Imagine the following scenarios: A complete stranger/agnostic calls the church secretary and simply says, “Tell me about your church.” OR a young, shy couple visits your church. They are interested in knowing more but a) don’t want to appear stupid by asking dumb questions and b) aren’t sure they want to give out their name and phone number to anyone and don’t want to commit to a “get to know you” lunch. What do you do?
Most churches have some sort of bulletin, booklet, pamphlet or other text based “visitor packet” for their church. They usually have a description of the church’s core beliefs, an overview of the programs, upcoming events, and some contact information.
However, several are only on paper and ink, restricting the amount of information you can potentially communicate. What if you could create a visitor packet that could include a visual representation of the church, videos and graphics from past events, as well as show current upcoming events with current contact information? What if it could answer the reader’s questions and allow them to give their name if they wanted to donate to the church or receive more information? Sound good? It’s possible, even for your church.
The above scenario is a mixture of several different technologies all labeled together into what I’ll call a digital visitor’s packet. Simply put, this is a collection of media technology gathered together to communicate. This collection can include a CD-Rom as the core part of the technology and include video, text, graphics, and access to the Internet.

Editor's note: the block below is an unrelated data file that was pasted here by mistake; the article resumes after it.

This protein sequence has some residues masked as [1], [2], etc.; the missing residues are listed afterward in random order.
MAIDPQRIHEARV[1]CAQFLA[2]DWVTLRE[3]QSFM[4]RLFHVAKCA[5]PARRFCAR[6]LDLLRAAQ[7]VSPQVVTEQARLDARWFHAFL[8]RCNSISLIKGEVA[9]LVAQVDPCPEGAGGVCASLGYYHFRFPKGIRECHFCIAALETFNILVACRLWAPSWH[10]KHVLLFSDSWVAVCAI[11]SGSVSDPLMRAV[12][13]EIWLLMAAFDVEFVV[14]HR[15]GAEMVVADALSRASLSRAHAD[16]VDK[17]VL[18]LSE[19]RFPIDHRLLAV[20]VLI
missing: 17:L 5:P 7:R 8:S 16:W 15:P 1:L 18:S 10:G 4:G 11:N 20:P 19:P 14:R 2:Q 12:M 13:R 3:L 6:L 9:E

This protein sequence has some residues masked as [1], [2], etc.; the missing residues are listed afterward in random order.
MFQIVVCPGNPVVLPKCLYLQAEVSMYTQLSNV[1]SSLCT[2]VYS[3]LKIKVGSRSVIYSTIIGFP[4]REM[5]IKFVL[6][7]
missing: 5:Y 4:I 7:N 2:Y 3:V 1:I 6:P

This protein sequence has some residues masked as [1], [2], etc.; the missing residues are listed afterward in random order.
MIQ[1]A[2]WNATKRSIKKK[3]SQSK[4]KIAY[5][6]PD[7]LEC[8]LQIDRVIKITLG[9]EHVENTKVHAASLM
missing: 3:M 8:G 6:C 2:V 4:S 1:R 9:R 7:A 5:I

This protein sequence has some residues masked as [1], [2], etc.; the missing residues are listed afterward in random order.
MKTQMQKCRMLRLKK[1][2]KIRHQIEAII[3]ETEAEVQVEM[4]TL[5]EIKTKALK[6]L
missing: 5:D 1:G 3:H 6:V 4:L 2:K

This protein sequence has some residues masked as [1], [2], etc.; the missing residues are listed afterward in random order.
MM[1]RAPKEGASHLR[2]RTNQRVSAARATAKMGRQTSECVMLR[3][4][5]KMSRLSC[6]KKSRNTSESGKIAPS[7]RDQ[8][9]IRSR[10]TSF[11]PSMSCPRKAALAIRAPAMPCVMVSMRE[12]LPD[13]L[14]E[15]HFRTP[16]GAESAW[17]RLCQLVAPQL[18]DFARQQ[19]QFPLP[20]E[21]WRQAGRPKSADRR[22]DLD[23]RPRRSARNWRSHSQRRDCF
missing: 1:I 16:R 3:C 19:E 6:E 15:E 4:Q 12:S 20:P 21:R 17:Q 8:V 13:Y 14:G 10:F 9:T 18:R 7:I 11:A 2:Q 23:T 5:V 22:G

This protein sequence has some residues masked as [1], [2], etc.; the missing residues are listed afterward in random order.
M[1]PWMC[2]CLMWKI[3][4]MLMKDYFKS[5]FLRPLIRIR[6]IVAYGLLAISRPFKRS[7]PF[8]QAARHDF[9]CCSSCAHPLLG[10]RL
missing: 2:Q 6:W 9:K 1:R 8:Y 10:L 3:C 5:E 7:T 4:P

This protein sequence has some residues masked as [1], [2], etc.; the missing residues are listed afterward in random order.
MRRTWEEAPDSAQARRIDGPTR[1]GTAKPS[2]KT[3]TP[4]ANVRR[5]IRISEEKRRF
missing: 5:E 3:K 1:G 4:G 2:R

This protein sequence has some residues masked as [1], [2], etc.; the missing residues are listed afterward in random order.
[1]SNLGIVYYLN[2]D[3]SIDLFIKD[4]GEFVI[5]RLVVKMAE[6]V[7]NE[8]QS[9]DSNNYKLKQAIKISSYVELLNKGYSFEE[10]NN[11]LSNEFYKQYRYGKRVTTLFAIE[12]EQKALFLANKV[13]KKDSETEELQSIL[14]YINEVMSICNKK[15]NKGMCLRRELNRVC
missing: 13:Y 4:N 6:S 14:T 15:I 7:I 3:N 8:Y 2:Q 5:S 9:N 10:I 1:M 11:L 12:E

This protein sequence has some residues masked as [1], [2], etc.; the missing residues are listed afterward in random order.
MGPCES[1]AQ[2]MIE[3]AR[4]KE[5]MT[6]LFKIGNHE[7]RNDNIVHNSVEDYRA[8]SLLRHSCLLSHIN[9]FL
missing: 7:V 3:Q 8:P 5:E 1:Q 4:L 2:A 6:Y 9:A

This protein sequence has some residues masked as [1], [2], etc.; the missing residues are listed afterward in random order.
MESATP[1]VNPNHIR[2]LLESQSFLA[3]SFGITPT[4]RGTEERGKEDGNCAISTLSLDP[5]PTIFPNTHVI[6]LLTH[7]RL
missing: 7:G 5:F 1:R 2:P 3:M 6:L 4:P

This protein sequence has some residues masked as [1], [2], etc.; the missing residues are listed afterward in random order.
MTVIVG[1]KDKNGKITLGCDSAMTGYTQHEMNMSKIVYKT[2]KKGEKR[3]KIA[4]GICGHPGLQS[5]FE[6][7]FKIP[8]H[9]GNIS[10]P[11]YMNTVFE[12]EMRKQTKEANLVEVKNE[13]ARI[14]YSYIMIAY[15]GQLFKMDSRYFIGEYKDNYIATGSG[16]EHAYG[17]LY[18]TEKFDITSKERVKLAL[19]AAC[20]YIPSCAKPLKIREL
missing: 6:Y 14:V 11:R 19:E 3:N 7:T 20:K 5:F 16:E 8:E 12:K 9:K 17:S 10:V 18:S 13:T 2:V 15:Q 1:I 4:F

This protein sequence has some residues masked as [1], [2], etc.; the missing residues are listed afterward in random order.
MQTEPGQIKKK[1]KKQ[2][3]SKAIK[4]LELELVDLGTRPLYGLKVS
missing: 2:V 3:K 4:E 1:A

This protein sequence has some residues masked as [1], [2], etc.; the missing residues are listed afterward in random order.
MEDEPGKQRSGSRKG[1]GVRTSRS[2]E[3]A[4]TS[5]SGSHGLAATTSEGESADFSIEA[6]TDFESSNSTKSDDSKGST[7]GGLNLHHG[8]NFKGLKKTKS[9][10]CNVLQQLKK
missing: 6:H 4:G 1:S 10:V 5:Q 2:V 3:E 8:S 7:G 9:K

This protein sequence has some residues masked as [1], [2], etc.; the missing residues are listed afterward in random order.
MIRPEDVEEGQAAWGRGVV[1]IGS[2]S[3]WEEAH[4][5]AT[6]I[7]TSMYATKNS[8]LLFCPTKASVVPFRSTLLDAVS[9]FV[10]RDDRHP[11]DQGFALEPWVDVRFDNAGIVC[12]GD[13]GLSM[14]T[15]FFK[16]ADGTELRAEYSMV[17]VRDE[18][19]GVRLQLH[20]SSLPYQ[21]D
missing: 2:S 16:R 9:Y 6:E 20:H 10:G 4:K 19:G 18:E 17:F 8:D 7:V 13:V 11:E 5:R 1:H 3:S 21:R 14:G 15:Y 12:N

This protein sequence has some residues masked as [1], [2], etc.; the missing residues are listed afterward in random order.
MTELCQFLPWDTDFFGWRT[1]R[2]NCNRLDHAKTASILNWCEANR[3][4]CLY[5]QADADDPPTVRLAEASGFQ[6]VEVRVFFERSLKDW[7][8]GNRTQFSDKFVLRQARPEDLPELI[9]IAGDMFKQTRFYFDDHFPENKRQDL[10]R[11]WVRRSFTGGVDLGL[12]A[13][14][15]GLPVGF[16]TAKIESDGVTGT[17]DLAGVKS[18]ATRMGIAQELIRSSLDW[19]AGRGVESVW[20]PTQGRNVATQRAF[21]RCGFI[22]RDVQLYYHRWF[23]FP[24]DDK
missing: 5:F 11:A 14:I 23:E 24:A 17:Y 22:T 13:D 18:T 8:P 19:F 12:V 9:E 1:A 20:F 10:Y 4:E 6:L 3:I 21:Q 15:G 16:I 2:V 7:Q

Why a CD?
CDs work for a couple reasons. First of all, it combines the best of a number of worlds. It has the video aspect of a promotional tape. It has the interactivity of the Internet, and it is tangible. This means it can be posted at the back of the church on an information table. It can easily be mailed to the person on the phone. It can be given to anyone with a computer whether they have Internet access or not. It can then act as a visible reminder to review the information.
CDs can contain graphic information such as pictures from the various events in the church. This allows a picture to do the speaking for you. Along the same lines, CDs can also contain video. On a CD, a single, non-parent 20 something can click on a video about the 20 something group and see a 30 second video about the program. This preserves the interactivity and allows the maximum content to be displayed and communicated within the duration of the attention span.